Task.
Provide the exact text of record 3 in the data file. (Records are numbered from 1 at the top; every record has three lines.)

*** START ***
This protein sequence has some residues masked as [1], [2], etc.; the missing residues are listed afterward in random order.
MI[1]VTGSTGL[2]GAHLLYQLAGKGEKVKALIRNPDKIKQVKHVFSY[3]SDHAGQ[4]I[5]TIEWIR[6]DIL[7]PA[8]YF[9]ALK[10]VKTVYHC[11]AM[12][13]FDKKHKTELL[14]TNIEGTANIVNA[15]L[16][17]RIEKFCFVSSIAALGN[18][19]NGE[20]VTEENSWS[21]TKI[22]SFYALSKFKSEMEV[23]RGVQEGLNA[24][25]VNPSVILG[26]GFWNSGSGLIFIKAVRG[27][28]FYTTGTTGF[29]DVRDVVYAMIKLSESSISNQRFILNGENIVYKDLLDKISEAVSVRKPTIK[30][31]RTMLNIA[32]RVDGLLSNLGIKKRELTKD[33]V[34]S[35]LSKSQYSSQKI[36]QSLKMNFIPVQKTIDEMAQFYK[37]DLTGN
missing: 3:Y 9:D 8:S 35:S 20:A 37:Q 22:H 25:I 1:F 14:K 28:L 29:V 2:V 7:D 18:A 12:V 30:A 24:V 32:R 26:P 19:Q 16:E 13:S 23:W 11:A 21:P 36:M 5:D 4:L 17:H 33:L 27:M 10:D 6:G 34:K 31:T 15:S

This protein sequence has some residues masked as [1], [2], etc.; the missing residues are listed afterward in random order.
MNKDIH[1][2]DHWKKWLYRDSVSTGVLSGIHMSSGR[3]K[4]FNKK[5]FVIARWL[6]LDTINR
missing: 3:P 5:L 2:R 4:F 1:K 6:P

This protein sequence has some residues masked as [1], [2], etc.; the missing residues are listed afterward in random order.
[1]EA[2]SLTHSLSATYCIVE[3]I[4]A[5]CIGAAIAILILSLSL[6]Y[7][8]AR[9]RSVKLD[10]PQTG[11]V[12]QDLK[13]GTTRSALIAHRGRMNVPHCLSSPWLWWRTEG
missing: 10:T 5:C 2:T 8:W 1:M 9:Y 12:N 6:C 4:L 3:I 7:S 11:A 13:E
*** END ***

This protein sequence has some residues masked as [1], [2], etc.; the missing residues are listed afterward in random order.
[1]EA[2]SLTHSLSATYCIVE[3]I[4]A[5]CIGAAIAILILSLSL[6]Y[7][8]AR[9]RSVKLD[10]PQTG[11]V[12]QDLK[13]GTTRSALIAHRGRMNVPHCLSSPWLWWRTEG
missing: 10:T 5:C 2:T 8:W 1:M 9:Y 12:N 6:C 4:L 3:I 7:S 11:A 13:E